The Confederate Flag: Losing Integrity of Patriotism
As the turmoil of life thrusts people into their daily routines, political opinions tend to lay dormant until election time comes back around. As talk of elections reappear, the flames of political debate are relit. Elections serve to paint a clear image of the opinions that are felt across the nation. This past election was a revelation of the nation’s troubled unity. No other election was as divided as this one. With American society split down the middle, it is easy to recognize how fragile our country’s solidity has become. Now we must face an ordeal where patriotism becomes a blur and a lack of patriotism goes un-noticed. One of the most recent unpatriotic acts to be thrown into the light was, the loyalty and display of the confederate flag. A flag that strikes fear in some and pride in others only accentuates the problems that it brings into our society. Loyalty to the confederate flag by its very nature cannot be considered patriotism.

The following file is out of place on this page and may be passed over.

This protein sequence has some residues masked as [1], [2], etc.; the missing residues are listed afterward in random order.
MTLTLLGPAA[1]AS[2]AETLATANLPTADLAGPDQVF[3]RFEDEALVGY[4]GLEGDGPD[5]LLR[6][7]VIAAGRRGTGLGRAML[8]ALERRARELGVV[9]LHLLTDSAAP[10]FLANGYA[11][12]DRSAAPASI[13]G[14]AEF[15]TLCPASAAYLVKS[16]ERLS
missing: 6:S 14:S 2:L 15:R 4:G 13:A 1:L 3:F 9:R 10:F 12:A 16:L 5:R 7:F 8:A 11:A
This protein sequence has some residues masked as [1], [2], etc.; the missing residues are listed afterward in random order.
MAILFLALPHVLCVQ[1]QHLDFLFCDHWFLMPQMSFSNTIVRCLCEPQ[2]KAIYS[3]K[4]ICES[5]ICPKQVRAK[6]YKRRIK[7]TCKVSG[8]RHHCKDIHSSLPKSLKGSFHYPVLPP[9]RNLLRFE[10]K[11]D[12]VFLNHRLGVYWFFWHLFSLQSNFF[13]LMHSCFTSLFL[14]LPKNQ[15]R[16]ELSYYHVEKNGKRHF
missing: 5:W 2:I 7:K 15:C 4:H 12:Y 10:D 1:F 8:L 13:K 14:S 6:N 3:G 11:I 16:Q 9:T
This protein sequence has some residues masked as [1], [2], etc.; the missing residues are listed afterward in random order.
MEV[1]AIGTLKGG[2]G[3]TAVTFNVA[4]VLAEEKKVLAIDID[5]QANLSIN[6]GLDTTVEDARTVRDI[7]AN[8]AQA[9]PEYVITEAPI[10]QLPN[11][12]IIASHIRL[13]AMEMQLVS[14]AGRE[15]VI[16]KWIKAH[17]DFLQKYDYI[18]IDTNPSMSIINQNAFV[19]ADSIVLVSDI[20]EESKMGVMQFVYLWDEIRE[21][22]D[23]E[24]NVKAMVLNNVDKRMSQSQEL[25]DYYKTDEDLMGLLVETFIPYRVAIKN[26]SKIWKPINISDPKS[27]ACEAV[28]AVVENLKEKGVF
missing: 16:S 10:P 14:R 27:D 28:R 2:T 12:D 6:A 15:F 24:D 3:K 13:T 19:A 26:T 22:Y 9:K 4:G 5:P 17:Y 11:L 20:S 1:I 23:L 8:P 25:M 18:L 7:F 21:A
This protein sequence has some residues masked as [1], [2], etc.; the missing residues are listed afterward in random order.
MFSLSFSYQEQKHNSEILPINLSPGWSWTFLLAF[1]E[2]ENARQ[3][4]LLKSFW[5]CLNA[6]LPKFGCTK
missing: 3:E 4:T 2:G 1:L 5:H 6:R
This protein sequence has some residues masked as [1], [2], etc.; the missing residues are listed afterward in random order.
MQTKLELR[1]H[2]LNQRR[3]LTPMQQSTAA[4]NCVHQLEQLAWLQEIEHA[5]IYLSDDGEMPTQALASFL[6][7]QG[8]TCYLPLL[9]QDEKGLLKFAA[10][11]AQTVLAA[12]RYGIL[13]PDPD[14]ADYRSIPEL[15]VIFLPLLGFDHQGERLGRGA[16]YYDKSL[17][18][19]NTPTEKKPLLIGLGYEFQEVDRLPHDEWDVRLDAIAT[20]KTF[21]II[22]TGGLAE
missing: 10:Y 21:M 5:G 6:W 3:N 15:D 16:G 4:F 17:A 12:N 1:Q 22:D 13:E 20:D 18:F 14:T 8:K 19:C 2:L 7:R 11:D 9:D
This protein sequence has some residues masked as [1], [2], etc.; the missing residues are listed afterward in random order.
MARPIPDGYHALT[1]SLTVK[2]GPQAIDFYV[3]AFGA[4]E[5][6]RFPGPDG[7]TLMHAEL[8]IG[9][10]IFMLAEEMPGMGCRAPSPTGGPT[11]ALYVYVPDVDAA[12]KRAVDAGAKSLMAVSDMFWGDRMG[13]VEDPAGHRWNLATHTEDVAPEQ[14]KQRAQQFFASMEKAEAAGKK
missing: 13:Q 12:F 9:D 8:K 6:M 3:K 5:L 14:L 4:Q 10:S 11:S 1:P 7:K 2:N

To correctly identify its impact in our society and to deem it as unpatriotic, it is imperative that both the original intent and the evolution of the confederate flag be considered. The confederate flag that is known today was first the battle flag used by the Confederate Virginia Army (Coski). It was created because the official confederate flag “Stars and Bars” was similar to the Union flag and became hard to recognize during battle (Coski). Eventually, it was incorporated into the second confederate flag the “stainless Banner” (Coski). After the war was over its legacy did not end there. The flag was adopted by groups who promoted segregation and the Jim Crowe Laws. A century later its original use was no longer visible and the horrid ideologies that it evolved to express could no longer be washed away. With this we can see that the confederate flag became the symbol for the southern states that succeeded from the Union. This was an action that sparked into America’s bloodiest war. The confederate flag was carried by soldiers of the rebel army. Mitch Landrieu, the mayor of New Orleans proclaimed in a speech on the day that the last “confederate monument” was being demolished “It is self-evident that these men did not fight for the United States of America, they may have been, warriors, but in this case they were not patriots”. There lies the issue, American patriotism must stem form a loyalty to the United States of America. All patriotic acts whether it be through support or criticism, must be for the benefit of the country and its integrity. Loyalty to the confederate flag cannot be patriotism because it is a symbol that served to officially differentiate our country from theirs.